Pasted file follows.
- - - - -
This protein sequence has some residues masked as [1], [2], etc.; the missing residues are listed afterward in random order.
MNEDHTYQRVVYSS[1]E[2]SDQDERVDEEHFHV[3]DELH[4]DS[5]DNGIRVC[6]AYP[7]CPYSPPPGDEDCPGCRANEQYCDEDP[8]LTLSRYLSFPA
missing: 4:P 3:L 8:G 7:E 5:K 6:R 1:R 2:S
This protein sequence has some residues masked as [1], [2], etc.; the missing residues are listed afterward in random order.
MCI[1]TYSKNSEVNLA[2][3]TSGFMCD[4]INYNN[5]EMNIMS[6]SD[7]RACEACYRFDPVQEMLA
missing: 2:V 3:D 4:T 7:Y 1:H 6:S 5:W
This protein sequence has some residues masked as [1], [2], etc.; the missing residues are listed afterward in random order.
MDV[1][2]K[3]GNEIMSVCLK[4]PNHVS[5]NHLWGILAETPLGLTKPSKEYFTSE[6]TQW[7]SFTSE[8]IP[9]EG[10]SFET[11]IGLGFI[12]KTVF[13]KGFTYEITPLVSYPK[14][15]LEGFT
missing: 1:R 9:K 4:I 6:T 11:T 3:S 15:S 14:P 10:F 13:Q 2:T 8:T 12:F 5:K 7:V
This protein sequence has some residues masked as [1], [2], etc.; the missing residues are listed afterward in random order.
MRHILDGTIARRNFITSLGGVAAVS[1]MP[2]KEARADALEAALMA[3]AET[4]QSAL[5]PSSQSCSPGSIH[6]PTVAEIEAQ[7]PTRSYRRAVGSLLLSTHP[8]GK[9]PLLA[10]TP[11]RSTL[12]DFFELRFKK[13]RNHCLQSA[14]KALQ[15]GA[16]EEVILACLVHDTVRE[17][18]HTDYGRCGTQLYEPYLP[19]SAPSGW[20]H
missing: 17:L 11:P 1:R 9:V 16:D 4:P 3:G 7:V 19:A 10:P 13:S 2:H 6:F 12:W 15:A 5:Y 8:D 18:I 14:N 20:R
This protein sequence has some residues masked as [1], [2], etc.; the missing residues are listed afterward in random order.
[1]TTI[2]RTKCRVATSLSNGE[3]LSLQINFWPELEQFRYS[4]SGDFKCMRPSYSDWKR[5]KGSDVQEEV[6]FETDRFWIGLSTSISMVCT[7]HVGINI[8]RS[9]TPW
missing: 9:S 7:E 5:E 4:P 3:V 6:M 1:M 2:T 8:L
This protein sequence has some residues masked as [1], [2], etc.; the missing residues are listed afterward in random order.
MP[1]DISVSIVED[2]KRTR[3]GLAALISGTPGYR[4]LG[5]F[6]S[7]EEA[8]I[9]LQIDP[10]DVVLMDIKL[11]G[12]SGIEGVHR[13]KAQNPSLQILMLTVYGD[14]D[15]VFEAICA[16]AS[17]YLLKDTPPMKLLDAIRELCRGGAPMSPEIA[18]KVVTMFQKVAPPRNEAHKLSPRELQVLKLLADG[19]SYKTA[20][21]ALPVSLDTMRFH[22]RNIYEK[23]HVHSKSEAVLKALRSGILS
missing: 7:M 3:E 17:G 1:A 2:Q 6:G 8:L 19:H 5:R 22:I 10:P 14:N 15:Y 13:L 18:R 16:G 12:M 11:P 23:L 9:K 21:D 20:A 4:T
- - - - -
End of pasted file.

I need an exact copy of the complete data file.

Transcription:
This protein sequence has some residues masked as [1], [2], etc.; the missing residues are listed afterward in random order.
MNEDHTYQRVVYSS[1]E[2]SDQDERVDEEHFHV[3]DELH[4]DS[5]DNGIRVC[6]AYP[7]CPYSPPPGDEDCPGCRANEQYCDEDP[8]LTLSRYLSFPA
missing: 4:P 3:L 8:G 7:E 5:K 6:R 1:R 2:S
This protein sequence has some residues masked as [1], [2], etc.; the missing residues are listed afterward in random order.
MCI[1]TYSKNSEVNLA[2][3]TSGFMCD[4]INYNN[5]EMNIMS[6]SD[7]RACEACYRFDPVQEMLA
missing: 2:V 3:D 4:T 7:Y 1:H 6:S 5:W
This protein sequence has some residues masked as [1], [2], etc.; the missing residues are listed afterward in random order.
MDV[1][2]K[3]GNEIMSVCLK[4]PNHVS[5]NHLWGILAETPLGLTKPSKEYFTSE[6]TQW[7]SFTSE[8]IP[9]EG[10]SFET[11]IGLGFI[12]KTVF[13]KGFTYEITPLVSYPK[14][15]LEGFT
missing: 1:R 9:K 4:I 6:T 11:T 3:S 15:S 14:P 10:F 13:Q 2:T 8:T 12:F 5:K 7:V
This protein sequence has some residues masked as [1], [2], etc.; the missing residues are listed afterward in random order.
MRHILDGTIARRNFITSLGGVAAVS[1]MP[2]KEARADALEAALMA[3]AET[4]QSAL[5]PSSQSCSPGSIH[6]PTVAEIEAQ[7]PTRSYRRAVGSLLLSTHP[8]GK[9]PLLA[10]TP[11]RSTL[12]DFFELRFKK[13]RNHCLQSA[14]KALQ[15]GA[16]EEVILACLVHDTVRE[17][18]HTDYGRCGTQLYEPYLP[19]SAPSGW[20]H
missing: 17:L 11:P 1:R 9:V 16:D 4:P 3:G 7:V 19:A 10:P 13:S 2:H 6:F 12:W 15:A 5:Y 8:D 18:I 14:N 20:R
This protein sequence has some residues masked as [1], [2], etc.; the missing residues are listed afterward in random order.
[1]TTI[2]RTKCRVATSLSNGE[3]LSLQINFWPELEQFRYS[4]SGDFKCMRPSYSDWKR[5]KGSDVQEEV[6]FETDRFWIGLSTSISMVCT[7]HVGINI[8]RS[9]TPW
missing: 9:S 7:E 5:E 4:P 3:V 6:M 1:M 2:T 8:L
This protein sequence has some residues masked as [1], [2], etc.; the missing residues are listed afterward in random order.
MP[1]DISVSIVED[2]KRTR[3]GLAALISGTPGYR[4]LG[5]F[6]S[7]EEA[8]I[9]LQIDP[10]DVVLMDIKL[11]G[12]SGIEGVHR[13]KAQNPSLQILMLTVYGD[14]D[15]VFEAICA[16]AS[17]YLLKDTPPMKLLDAIRELCRGGAPMSPEIA[18]KVVTMFQKVAPPRNEAHKLSPRELQVLKLLADG[19]SYKTA[20][21]ALPVSLDTMRFH[22]RNIYEK[23]HVHSKSEAVLKALRSGILS
missing: 7:M 3:E 17:G 1:A 2:Q 6:G 8:L 19:H 5:R 22:I 10:P 14:N 15:Y 13:L 18:R 16:G 12:M 11:P 23:L 9:K 21:D 20:A 4:T